Location: Thames / River

Factoid List

View Factoid Type Source Ref. Primary Person Short Description
Event Asser.VitAlfredi  58   A great army of pagans (Anonymi 106) met up with Anonymi 79.
Event Asser.VitAlfredi  35   Those of Anonymi 34 who did not go out plundering built a rampart.
Event Asser.VitAlfredi  4   The great army of pagans (Anonymi 6) harried Canterbury [and London].
Occupation Asser.VitAlfredi  4 Anonymi 6 Army
Transaction S241      Cuthred 7, regulus, Ęthelred 2, rex, and Ine 1, rex Saxonum, to Hęha 1 & Ceolswith 1; grant of 30 cassati to the east of the River Thames
Event ASC  851 ADEF(OE)G, <853> B, 853 C   Three hundred and fifty ships (Anonymi 6) put Beorhtwulf 2 and his fierd (Anonymi 7) to flight.
Event ASC  823 ADEF(OE and Lat.)G, <823> BC   Ęthelwulf 1 and others drove Baldred 4 north across the Thames.
Event ASC  904 A, <905> B, 905 CDG   Led [A: Incited] by Ęthelwald 35, the here (Anonymi 1014) amongst the East Angles (Anonymi 996) raided across the land of the Mercians and places across the Thames.
Event ASC  894 A, <895> B, 895 CDG   The Danes who had been at Mersea (Anonymi 1013) drew their ships up the Thames and then the Lea.
Event ASC  893 A (p. 57), <894> B (p. 42), 894 C (p. 68), 894 D (p. 32), 894 G (p. 64)   Ęthelred 1 gathered at the Severn with a variety of people from burhs in a variety of places.
Event ASC  893 A (p. 57), 894 D (p. 32), 894 G (p. 64)   They [sc. the two hergas and the reinforcements] (Anonymi 968, Anonymi 970 and Anonymi 981)] travelled up along the Thames to the Severn and then along the Severn.
Event ASC  893 A (p. 57), <894> B (p. 42), 894 C (p. 68), 894 D (p. 32), 894 G (p. 64)   Along the Thames the two hergas (Anonymi 968 and Anonymi 970) were joined by reinforcements from the East Angles and the Northumbrians (Anonymi 981).
Event ASC  893 A (p. 57), <894> B (p. 42), 894 C (p. 68), 894 D (p. 32), 894 G (p. 64)   The two hergas (Anonymi 968 and Anonymi 970) went together up the Thames.
Event ASC  893 A (p. 56), <894> B (p. 41), 894 C (pp. 66-7), 894 D (p. 31), 894 G (p. 62)   The fierd (Anonymi 974) captured war-booty from Anonymi 968 and Anonymi 970 at Farnham.
Event ASC  892 AEF, <893> B, 893 CDG   Hęsten 1 arrived in the mouth of the Thames with eighty ships (Anonymi 970).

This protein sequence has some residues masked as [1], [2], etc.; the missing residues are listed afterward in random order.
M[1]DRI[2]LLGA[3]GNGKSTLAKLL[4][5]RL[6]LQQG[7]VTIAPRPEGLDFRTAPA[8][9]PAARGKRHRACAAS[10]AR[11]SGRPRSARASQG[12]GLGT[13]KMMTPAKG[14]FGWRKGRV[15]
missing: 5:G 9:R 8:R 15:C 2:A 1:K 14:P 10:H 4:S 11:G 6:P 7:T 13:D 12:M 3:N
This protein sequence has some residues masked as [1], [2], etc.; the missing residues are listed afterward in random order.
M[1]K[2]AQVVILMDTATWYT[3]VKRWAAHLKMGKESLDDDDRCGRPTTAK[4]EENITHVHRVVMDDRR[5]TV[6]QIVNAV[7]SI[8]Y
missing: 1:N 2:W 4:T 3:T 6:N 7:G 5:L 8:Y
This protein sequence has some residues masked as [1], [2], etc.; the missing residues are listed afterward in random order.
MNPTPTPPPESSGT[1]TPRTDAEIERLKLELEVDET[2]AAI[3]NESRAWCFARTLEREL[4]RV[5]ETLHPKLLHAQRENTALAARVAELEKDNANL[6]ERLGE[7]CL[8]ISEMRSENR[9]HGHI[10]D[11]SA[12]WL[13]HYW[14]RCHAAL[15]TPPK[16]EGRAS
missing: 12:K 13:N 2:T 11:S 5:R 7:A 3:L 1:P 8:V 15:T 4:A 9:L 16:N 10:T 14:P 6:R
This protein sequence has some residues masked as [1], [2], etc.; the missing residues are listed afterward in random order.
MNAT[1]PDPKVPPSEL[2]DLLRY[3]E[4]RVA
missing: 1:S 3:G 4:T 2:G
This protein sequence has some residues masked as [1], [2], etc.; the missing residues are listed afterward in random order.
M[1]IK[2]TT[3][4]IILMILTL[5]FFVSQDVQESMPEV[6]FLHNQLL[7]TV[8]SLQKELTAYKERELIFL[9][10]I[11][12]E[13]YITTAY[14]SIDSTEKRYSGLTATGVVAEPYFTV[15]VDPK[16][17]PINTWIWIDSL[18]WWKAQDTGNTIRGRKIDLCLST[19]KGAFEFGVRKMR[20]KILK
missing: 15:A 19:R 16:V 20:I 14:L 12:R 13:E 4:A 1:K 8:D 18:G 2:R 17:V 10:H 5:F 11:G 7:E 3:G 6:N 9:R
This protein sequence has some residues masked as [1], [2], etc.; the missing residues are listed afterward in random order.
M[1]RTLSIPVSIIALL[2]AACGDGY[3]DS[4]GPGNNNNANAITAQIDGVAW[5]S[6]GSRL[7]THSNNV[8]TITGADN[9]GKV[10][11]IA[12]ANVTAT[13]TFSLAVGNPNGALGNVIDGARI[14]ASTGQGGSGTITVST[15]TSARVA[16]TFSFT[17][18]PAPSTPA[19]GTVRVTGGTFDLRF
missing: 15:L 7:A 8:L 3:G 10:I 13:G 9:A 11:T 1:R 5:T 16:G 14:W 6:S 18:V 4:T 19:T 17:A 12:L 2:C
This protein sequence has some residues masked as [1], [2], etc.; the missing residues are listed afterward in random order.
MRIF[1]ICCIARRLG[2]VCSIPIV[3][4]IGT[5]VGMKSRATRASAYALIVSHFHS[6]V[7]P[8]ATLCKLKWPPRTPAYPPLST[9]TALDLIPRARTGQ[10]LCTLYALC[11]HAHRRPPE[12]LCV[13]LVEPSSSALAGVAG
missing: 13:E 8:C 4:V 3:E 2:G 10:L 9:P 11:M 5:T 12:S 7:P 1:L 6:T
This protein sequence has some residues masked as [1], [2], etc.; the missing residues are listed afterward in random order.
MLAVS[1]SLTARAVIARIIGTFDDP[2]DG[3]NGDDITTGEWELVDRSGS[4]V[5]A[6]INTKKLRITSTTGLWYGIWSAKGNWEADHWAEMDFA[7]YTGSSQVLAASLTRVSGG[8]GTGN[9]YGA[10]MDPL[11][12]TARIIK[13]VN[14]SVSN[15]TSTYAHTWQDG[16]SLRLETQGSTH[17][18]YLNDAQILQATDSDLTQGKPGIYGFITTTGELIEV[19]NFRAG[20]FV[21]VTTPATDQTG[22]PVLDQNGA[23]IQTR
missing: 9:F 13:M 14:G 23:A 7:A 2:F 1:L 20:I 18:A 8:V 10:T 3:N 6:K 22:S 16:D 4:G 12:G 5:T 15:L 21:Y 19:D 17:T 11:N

Office ASC  893 A (p. 57), <894> B (p. 42), 894 C (p. 68), 894 D (p. 32), 894 G (p. 64) Anonymi 982 held office of King’s thegn
Transaction S157      Cenwulf 3, king of the Mercians, and Cuthred 11, king of Kent, to Swithhun 3, minister; grant of 3 sulungs (aratra) at Bromhey in Frindsbury, Kent, one sulung at Ęthilwlfing lond, a fishery on the Thames called Fiscnęs, and swine-pastures in Cęstersęta walda
Transaction S537      King Eadred 16 to Canterbury Cathedral 1; grant of 30 hides (mansi) at Twickenham, Middx.
Event ASC (C-F)  1016 CDEF(OE and Lat.)   [Edmund 24] went over the Thames at Brentford and went into Kent.
Event ASC (C-F)  1016 CDE   Edmund 24 went to London, [C: keeping to the north of the Thames and then out through Clay Hanger].
Event ASC (C-F)  1016 CDEF(OE and Lat.)   Here in this year Cnut 3 came with his here [E adds and F(OE and Lat.) has instead: 160 ships] (Anonymi 2297) and Eadric 35 with him over the Thames to the Mercians (Anonymi 2298) at Cricklade.
Event ASC (C-F)  1013 CDE   Ęthelred 32 was then for some time with the fleet (Anonymi 2281) that was on the Thames.
Event ASC (C-F)  1013 CDEF(OE and Lat.)   Swein 1 then went from there [sc. London] to Wallingford and [CDE: then over the Thames westwards] to Bath.
Event ASC (C-F)  1013 CDEF(OE and Lat.)   Much of his [sc. Swein 1's] people drowned in the Thames because they did not search out the bridge.
Event ASC (C-F)  1010 CDE   They [sc. Anonymi 2242] went from there [sc. Northampton] over the Thames to the West Saxons (Anonymi 2255) and then to Cannings marsh.
Event ASC (C-F)  1010 CDE   Afterwards they [sc. Anonymi 2242] went back south to the Thames.